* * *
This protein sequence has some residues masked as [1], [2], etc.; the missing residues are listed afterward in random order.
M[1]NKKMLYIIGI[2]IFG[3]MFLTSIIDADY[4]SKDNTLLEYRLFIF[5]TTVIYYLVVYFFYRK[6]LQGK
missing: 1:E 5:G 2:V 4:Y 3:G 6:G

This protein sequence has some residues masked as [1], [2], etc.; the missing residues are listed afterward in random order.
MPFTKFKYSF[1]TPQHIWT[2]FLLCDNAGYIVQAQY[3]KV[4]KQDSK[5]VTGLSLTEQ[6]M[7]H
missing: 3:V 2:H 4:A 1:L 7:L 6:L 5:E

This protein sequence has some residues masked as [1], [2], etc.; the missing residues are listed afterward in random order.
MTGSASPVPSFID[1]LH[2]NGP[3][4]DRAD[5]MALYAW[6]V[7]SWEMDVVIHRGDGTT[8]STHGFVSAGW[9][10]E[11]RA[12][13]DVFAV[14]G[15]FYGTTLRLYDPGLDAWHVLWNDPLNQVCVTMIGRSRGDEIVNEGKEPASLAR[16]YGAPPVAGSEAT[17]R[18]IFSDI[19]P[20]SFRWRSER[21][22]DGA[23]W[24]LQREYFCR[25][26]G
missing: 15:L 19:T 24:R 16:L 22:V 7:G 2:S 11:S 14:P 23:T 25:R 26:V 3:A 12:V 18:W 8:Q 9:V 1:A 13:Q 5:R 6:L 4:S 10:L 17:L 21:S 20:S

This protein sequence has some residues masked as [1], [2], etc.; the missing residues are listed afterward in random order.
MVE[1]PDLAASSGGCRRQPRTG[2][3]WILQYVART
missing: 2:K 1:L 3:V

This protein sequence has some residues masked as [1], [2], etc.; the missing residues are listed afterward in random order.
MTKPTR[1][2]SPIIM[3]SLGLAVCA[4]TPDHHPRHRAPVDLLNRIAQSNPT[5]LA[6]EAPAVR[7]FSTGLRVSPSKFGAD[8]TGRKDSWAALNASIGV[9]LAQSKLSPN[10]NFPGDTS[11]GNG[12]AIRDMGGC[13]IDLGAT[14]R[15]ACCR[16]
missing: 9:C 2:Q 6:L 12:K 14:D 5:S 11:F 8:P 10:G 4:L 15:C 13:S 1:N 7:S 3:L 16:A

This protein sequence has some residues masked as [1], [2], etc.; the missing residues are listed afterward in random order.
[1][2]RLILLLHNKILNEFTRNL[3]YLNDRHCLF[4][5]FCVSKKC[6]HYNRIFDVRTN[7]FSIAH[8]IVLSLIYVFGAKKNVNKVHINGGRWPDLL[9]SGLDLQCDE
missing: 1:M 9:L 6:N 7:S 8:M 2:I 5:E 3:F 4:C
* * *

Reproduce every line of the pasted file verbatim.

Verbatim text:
This protein sequence has some residues masked as [1], [2], etc.; the missing residues are listed afterward in random order.
M[1]NKKMLYIIGI[2]IFG[3]MFLTSIIDADY[4]SKDNTLLEYRLFIF[5]TTVIYYLVVYFFYRK[6]LQGK
missing: 1:E 5:G 2:V 4:Y 3:G 6:G

This protein sequence has some residues masked as [1], [2], etc.; the missing residues are listed afterward in random order.
MPFTKFKYSF[1]TPQHIWT[2]FLLCDNAGYIVQAQY[3]KV[4]KQDSK[5]VTGLSLTEQ[6]M[7]H
missing: 3:V 2:H 4:A 1:L 7:L 6:L 5:E

This protein sequence has some residues masked as [1], [2], etc.; the missing residues are listed afterward in random order.
MTGSASPVPSFID[1]LH[2]NGP[3][4]DRAD[5]MALYAW[6]V[7]SWEMDVVIHRGDGTT[8]STHGFVSAGW[9][10]E[11]RA[12][13]DVFAV[14]G[15]FYGTTLRLYDPGLDAWHVLWNDPLNQVCVTMIGRSRGDEIVNEGKEPASLAR[16]YGAPPVAGSEAT[17]R[18]IFSDI[19]P[20]SFRWRSER[21][22]DGA[23]W[24]LQREYFCR[25][26]G
missing: 15:L 19:T 24:R 16:L 22:V 7:G 2:S 11:S 14:P 23:T 25:R 26:V 3:A 12:V 18:W 8:Q 9:V 1:A 13:Q 5:R 6:L 4:S 10:L 17:L 21:S 20:S

This protein sequence has some residues masked as [1], [2], etc.; the missing residues are listed afterward in random order.
MVE[1]PDLAASSGGCRRQPRTG[2][3]WILQYVART
missing: 2:K 1:L 3:V

This protein sequence has some residues masked as [1], [2], etc.; the missing residues are listed afterward in random order.
MTKPTR[1][2]SPIIM[3]SLGLAVCA[4]TPDHHPRHRAPVDLLNRIAQSNPT[5]LA[6]EAPAVR[7]FSTGLRVSPSKFGAD[8]TGRKDSWAALNASIGV[9]LAQSKLSPN[10]NFPGDTS[11]GNG[12]AIRDMGGC[13]IDLGAT[14]R[15]ACCR[16]
missing: 9:C 2:Q 6:L 12:K 14:D 5:S 11:F 8:P 10:G 4:L 15:C 13:S 1:N 7:S 3:L 16:A

This protein sequence has some residues masked as [1], [2], etc.; the missing residues are listed afterward in random order.
[1][2]RLILLLHNKILNEFTRNL[3]YLNDRHCLF[4][5]FCVSKKC[6]HYNRIFDVRTN[7]FSIAH[8]IVLSLIYVFGAKKNVNKVHINGGRWPDLL[9]SGLDLQCDE
missing: 1:M 9:L 6:N 7:S 8:M 2:I 5:E 3:F 4:C